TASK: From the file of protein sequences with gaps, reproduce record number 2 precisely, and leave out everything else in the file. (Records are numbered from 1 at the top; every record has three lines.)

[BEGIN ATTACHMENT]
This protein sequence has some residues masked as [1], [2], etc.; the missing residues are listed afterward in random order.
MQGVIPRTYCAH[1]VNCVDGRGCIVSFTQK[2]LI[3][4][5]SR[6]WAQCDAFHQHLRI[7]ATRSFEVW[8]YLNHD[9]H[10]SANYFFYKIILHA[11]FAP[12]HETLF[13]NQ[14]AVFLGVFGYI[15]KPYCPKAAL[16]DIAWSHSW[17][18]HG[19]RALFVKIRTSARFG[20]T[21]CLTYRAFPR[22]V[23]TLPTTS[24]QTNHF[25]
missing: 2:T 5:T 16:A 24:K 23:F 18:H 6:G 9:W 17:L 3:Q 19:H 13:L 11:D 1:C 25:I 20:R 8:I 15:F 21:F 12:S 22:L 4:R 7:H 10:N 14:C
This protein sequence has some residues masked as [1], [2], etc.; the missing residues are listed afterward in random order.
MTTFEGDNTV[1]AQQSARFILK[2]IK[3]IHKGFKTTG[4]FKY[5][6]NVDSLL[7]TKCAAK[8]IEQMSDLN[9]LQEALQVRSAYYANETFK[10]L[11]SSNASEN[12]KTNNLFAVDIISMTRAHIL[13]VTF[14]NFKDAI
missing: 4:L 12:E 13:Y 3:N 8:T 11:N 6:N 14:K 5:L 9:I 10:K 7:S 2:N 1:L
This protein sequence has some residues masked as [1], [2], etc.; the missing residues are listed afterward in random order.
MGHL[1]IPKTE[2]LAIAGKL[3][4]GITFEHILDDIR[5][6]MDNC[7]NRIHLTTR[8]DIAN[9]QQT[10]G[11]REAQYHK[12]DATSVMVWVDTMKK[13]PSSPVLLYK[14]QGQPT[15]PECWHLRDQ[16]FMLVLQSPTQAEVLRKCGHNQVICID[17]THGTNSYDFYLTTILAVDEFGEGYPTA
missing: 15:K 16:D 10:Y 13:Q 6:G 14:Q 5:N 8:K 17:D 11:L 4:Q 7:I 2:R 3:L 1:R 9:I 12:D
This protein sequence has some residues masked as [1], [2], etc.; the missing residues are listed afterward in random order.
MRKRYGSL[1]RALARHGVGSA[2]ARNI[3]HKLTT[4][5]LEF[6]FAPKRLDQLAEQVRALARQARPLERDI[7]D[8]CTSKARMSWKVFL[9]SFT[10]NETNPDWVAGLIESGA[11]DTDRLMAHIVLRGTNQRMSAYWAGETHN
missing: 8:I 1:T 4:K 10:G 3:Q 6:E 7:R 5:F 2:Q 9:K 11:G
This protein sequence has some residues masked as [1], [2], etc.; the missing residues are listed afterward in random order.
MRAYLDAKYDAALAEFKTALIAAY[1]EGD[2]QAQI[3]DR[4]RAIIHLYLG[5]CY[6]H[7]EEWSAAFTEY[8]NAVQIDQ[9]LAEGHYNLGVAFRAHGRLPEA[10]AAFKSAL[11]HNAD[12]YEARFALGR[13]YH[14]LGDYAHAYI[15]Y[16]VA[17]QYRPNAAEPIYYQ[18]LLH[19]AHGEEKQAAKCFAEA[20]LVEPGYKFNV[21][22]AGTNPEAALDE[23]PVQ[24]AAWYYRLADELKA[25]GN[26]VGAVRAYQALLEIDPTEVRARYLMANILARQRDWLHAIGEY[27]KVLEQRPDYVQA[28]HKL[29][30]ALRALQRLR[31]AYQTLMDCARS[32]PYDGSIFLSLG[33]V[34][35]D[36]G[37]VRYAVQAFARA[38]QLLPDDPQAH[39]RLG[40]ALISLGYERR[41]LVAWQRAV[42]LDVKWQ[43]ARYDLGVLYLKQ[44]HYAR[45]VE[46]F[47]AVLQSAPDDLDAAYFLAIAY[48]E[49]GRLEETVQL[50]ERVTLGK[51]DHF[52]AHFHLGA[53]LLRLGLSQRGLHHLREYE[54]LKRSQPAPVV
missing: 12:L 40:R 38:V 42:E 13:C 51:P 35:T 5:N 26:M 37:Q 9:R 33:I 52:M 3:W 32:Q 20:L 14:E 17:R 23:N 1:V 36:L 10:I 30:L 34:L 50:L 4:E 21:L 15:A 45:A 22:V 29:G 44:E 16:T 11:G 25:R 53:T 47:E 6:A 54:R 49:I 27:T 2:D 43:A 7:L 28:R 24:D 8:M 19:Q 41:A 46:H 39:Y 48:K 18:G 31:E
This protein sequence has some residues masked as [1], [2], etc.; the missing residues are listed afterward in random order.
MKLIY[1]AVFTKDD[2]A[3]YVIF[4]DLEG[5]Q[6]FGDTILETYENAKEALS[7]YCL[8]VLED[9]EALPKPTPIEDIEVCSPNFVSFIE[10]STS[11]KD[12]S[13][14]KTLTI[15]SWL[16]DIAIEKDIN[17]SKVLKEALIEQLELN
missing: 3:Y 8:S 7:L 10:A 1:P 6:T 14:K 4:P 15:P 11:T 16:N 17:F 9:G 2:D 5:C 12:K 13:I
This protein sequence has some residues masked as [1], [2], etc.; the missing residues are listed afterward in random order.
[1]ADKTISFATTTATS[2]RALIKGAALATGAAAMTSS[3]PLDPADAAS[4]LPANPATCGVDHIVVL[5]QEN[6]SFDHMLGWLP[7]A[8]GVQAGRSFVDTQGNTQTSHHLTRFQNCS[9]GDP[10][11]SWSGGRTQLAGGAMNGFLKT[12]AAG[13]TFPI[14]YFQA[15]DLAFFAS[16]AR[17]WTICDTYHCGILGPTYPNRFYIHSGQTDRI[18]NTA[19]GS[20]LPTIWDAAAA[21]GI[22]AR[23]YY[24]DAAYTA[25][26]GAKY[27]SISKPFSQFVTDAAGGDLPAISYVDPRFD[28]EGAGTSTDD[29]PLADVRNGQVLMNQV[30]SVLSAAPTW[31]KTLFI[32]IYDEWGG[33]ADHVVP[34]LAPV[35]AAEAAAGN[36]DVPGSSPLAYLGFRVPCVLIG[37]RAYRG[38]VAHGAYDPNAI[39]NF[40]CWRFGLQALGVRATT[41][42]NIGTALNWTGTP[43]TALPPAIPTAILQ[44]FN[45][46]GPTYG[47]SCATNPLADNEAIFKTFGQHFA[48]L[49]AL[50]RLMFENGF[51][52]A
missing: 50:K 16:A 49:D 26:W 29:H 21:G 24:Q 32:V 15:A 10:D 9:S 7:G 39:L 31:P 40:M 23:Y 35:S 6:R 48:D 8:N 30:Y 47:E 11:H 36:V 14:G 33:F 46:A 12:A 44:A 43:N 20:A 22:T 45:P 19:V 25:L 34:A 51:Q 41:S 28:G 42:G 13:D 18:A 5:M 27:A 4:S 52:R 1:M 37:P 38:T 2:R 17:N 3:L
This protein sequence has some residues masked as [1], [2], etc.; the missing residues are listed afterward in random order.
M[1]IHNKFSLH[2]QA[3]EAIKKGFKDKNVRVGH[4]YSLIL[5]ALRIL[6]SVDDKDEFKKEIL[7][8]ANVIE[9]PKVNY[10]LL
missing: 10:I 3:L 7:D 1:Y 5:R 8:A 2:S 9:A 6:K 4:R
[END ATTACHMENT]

This protein sequence has some residues masked as [1], [2], etc.; the missing residues are listed afterward in random order.
MTTFEGDNTV[1]AQQSARFILK[2]IK[3]IHKGFKTTG[4]FKY[5][6]NVDSLL[7]TKCAAK[8]IEQMSDLN[9]LQEALQVRSAYYANETFK[10]L[11]SSNASEN[12]KTNNLFAVDIISMTRAHIL[13]VTF[14]NFKDAI
missing: 4:L 12:E 13:Y 3:N 8:T 11:N 6:N 14:K 5:L 9:I 10:K 7:S 2:N 1:L